Meeting With The Founder of Women For Peace


Last week, GENaustin was honored with a visit from Ms Poh-itaeda-oh, a dignitary and the founder and director of Women for Peace/We Peace in Thailand. Women for Peace/We Peace was established in 2004 in response to the escalation of the conflict in southern Thailand and the increased negative impact on citizens, particularly youth and women. The immediate objective of We Peace was to support women and youth in promoting conflict transformation through non-violent advocacy for peace. Initial activities included the provision of financial and psychological support to victims of the conflict. Through this activity, We Peace began building a strong and broad network throughout the Deep South provinces of Thailand.

Ms. Poh-Itaeda-Oh came to the US through the US Department of State’s International Visitor Leadership Program in order to:

  • Explore innovative and creative ways in which women leaders can lead through community services particularly in conflict areas;

  • Explore the principles of and prospects for women’s roles in promoting good governance and human rights; and

  • Examine how U.S. women in civil society organizations work to advocate for improving conditions in their communities.

GENaustin is honored to have been one of the organizations selected to meet with her, and learn more about the challenges facing women in Thailand.

For background on the situation:  Southern Thailand is being rocked by conflict between Thai Buddhists and insurgents. According to Human Rights Watch:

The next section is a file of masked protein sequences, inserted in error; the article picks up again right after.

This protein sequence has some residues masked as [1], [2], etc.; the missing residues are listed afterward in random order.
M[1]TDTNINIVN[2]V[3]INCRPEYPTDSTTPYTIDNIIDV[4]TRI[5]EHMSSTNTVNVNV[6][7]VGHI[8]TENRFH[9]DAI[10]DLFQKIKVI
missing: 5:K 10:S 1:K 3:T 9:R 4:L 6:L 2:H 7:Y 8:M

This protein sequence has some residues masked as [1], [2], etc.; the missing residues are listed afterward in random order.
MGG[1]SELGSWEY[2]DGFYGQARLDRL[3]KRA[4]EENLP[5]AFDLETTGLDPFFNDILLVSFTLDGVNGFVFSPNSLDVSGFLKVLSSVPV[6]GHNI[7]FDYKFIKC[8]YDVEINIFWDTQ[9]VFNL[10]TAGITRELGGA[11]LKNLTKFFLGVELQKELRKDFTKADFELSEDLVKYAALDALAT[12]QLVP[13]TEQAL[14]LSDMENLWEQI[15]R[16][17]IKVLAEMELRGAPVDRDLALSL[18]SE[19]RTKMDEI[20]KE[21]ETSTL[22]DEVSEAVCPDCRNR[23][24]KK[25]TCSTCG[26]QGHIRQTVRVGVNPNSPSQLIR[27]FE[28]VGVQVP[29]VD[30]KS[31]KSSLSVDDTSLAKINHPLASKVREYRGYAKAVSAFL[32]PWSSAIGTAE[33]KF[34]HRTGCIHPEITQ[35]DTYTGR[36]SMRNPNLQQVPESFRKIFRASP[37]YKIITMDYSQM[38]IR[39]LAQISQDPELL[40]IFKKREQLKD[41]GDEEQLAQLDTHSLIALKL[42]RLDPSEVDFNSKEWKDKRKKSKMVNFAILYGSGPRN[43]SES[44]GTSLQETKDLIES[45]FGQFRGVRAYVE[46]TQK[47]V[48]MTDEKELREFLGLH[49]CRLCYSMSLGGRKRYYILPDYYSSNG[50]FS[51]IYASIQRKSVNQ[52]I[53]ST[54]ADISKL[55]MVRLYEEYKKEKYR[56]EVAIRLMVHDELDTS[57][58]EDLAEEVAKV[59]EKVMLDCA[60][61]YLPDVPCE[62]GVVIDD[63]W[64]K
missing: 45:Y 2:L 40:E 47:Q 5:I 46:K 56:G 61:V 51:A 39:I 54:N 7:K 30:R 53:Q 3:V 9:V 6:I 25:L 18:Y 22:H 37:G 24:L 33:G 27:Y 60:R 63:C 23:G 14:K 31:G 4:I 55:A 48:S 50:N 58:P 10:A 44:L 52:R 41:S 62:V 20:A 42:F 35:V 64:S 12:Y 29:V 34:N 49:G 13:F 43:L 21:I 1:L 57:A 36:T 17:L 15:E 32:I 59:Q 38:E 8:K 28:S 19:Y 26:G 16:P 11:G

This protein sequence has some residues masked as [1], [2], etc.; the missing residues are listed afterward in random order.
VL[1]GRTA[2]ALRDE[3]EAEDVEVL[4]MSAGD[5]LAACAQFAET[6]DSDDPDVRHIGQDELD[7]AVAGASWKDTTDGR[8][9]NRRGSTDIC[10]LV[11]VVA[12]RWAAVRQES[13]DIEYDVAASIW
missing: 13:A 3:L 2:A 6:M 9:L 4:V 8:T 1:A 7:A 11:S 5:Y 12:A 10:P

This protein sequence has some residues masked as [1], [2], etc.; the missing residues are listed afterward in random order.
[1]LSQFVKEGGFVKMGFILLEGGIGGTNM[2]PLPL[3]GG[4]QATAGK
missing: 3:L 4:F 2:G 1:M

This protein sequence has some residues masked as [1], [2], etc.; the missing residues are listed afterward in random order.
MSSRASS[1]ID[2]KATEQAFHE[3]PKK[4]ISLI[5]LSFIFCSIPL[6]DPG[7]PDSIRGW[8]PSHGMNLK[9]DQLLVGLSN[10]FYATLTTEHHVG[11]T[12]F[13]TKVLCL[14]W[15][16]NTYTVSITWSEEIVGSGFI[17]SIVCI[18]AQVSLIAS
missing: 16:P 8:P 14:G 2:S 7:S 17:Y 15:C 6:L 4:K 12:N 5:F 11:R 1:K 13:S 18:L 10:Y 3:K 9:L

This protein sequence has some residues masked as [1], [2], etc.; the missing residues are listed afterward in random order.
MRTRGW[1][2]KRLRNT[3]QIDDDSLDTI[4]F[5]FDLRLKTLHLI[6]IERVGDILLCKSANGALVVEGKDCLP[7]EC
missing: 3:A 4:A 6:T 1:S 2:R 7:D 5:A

“The Pejuang Kemerdekaan Patani insurgents are guided by a combination of extremist ethnic Malay nationalism and Islamist ideologies. They assert that Thailand’s southern border provinces should be liberated from ethnic Thai Buddhists to create what they call Patani Darulsalam (Islamic Land of Patani). The insurgents use a campaign of violence and terror to oppose what they contend is an ethnic Thai Buddhist occupation. In this context, they do not tolerate the presence of the non-ethnic Malay Muslim population, and aim to drive out all Thai Buddhists, keep Malay Muslims under control, and discredit the Thai authorities.”

Separatist insurgents in the three southern most provinces of Thailand are targeting and deliberately murdering civilians, with more than 5,000 killed since January 2004. Because they are killing people with no purpose, anyone could be shot at any moment, and in fact Ms. Poh-itaeda-oh’s 5 siblings have been murdered.  In addition, because the culture of Southern Thailand is very violent towards women, they in particular are in danger. Ms. Poh-itaeda-oh is fighting for both causes, and her life is in danger when she is in Thailand because of what she represents.

Speaking with the dignitary, we formed a circle with chairs (no tables) and Ms. Poh-itaeda-oh spoke to a translator who shared her amazing story with us. The experience left us all feeling very grateful for the chance to learn about the challenges facing girls and women in Thailand and  re-inspired to continue the movement to improve our culture for girls.



Vanessa Wright